Except that in the long-term it isn't. Setting aside the injustice and harm done by primarily psychosocial responses to somatic illnesses, it's an economically disastrous approach in the long-term. Consider, for example, the Great Resignation of early 2021. Most coverage emphasized shifting priorities as a primary driver of voluntary resignations among the labour force. What was not widely acknowledged was the fact that record numbers of people were reporting an inability to work due to illness.
Figures released in May 2022 by the United Kingdom's Office of National Statistics and the Bank of England indicate that the number of people unable to work due to long-term illness had increased by one-fifth since the start of the pandemic, and is the highest it has been in the past thirty years. In Canada, the number of people who reported they were not looking for work due to illness during the second quarter of 2022 was 31 percent higher than it had been during the last quarter of 2019. This was second only to the record high that occurred during quarter 2 of 2020. In August 2022, a report from the Brookings Institution estimated that 3 million workers in the United States-1.8 percent of the country's workforce-were unable to work due to long Covid.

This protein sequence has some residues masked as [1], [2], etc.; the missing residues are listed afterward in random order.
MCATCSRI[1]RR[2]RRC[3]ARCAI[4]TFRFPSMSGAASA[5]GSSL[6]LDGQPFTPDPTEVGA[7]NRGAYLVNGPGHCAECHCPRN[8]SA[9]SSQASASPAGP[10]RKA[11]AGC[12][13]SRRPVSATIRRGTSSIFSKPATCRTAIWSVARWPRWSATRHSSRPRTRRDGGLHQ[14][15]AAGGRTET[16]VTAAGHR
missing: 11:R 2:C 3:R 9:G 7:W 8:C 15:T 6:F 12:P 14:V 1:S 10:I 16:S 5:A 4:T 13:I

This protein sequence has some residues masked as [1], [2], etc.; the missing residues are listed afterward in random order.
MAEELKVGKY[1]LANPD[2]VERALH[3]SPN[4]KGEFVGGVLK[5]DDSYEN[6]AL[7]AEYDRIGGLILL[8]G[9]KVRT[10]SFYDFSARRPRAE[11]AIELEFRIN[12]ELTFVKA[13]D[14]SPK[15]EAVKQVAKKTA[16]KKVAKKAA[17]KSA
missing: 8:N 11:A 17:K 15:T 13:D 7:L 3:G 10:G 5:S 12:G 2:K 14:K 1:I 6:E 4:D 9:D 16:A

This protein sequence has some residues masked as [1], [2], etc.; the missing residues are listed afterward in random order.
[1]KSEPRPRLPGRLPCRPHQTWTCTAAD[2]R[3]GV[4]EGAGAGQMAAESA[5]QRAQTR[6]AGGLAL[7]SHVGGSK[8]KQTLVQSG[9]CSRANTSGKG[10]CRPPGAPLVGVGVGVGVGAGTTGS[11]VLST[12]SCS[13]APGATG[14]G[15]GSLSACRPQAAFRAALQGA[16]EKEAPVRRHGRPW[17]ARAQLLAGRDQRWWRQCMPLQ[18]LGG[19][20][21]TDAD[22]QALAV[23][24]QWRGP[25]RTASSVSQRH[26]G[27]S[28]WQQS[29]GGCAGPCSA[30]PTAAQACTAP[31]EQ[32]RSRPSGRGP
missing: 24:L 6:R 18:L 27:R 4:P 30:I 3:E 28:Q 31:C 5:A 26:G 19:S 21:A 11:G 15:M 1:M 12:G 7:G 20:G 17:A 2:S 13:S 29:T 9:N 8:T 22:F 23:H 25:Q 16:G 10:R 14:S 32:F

A Systems Thinking Approach to Invisible Illness
We tend to think of diagnoses as final answers, deduced by medical professionals who translate symptoms into more objective clinical signs. But many chronically ill people, have found that accessing diagnosis is a way to learn the language of their body, to learn how to recognize and respond to its needs, to work with it rather than constantly fighting against it. Some of these people engage in practices of self-diagnosis that take a radically different approach to identifying the pathophysiological underpinnings than the clinical gaze does.
Most chronically ill people are not clinicians, and they do not have access to the highly regulated and gatekept tools that scaffold clinical diagnosis. They cannot order their own CT scans or perform their own blood tests. Instead, they use literature reviews, systems thinking and inductive reasoning to work through a 5-step process, in an example of the Rabbit Hole as Research Method.
The Theranos scandal is evidence of both the demand for ways of doing medical diagnosis outside the boundaries of the clinic and the difficulty of democratizing the clinic's tools and practices. But the concept behind Theranos was never as revolutionary as it has been portrayed, because it didn't seek to fundamentally change how diagnosis is done. To meaningfully transform healthcare, it makes more sense to learn from people who are already doing diagnostic work without the resources of the clinic.